Referential labelling in Diana monkeys

K Zuberbuhler*

*Corresponding author for this work

Research output: Contribution to journalArticlepeer-review

169 Citations (Scopus)

Abstract

Animal semantic communication has received considerable theoretical and empirical attention because of its relevance to human language; Advances have been made by studies of alarm-call behaviour in nonhumans. In monkeys, for example, there is evidence that recipients have a fairly sophisticated understanding of a call's meaning; that is, the predator type usually associated with a certain alarm call. Little is known, however, about the mental mechanisms that drive call production in nonhuman primates. In some nonprimate species, it has been found that signallers do not respond to a predator's physical features put instead seem to respond to its relative threat or direction of attack. In these species, therefore, alarm calls do not denote different predator categories but,simply reflect different types or levels of danger. Because different predator categories;typically impose-different types and degrees of threat it is entirely possible that nonhuman primates also respond to threat rather than a predator's category. This study examined how wild Diana monkeys, Cercopithecus diana, of the Tai forest, Ivory Coast, label predation events. By altering playback stimuli and the position of a concealed speaker, I investigated whether Diana monkeys respond with acoustically different alarm calls depending on a predator's (1) distance (close versus far), (2) elevation (above versus below), or (3) category (eagle versus leopard). Analysis of male and female alarm-call behaviour showed that Diana monkeys consistently responded to predator category regardless of immediate threat or direction of attack. Data further suggested that, in addition to predator category, monkeys' alarm calls might also convey information about the predator's distance. (C) 2000 The Association for the Study of Animal Behaviour.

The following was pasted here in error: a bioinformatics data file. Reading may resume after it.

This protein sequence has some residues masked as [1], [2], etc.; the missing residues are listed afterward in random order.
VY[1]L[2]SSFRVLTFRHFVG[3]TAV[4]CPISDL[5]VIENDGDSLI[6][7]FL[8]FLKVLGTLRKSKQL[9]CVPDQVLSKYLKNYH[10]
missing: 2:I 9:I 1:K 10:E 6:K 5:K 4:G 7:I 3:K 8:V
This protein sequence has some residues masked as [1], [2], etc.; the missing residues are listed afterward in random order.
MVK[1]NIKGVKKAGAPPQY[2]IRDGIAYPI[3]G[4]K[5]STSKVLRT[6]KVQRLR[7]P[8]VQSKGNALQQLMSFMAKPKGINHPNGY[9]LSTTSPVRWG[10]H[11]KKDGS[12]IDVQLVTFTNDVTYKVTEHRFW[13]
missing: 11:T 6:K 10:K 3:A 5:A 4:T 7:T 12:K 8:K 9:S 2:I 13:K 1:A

Original languageEnglish
Pages (from-to)917-927
Number of pages11
JournalAnimal Behaviour
Volume59
Issue number5
DOIs
Publication statusPublished - May 2000

Keywords

  • PRIMATE
  • PREDATOR
  • RED COLOBUS
  • CALIFORNIA GROUND-SQUIRRELS
  • ALARM CALLS
  • TAI-NATIONAL-PARK
  • PANTHERA-PARDUS
  • ASSOCIATIONS
  • VOCALIZATIONS
  • IVORY-COAST

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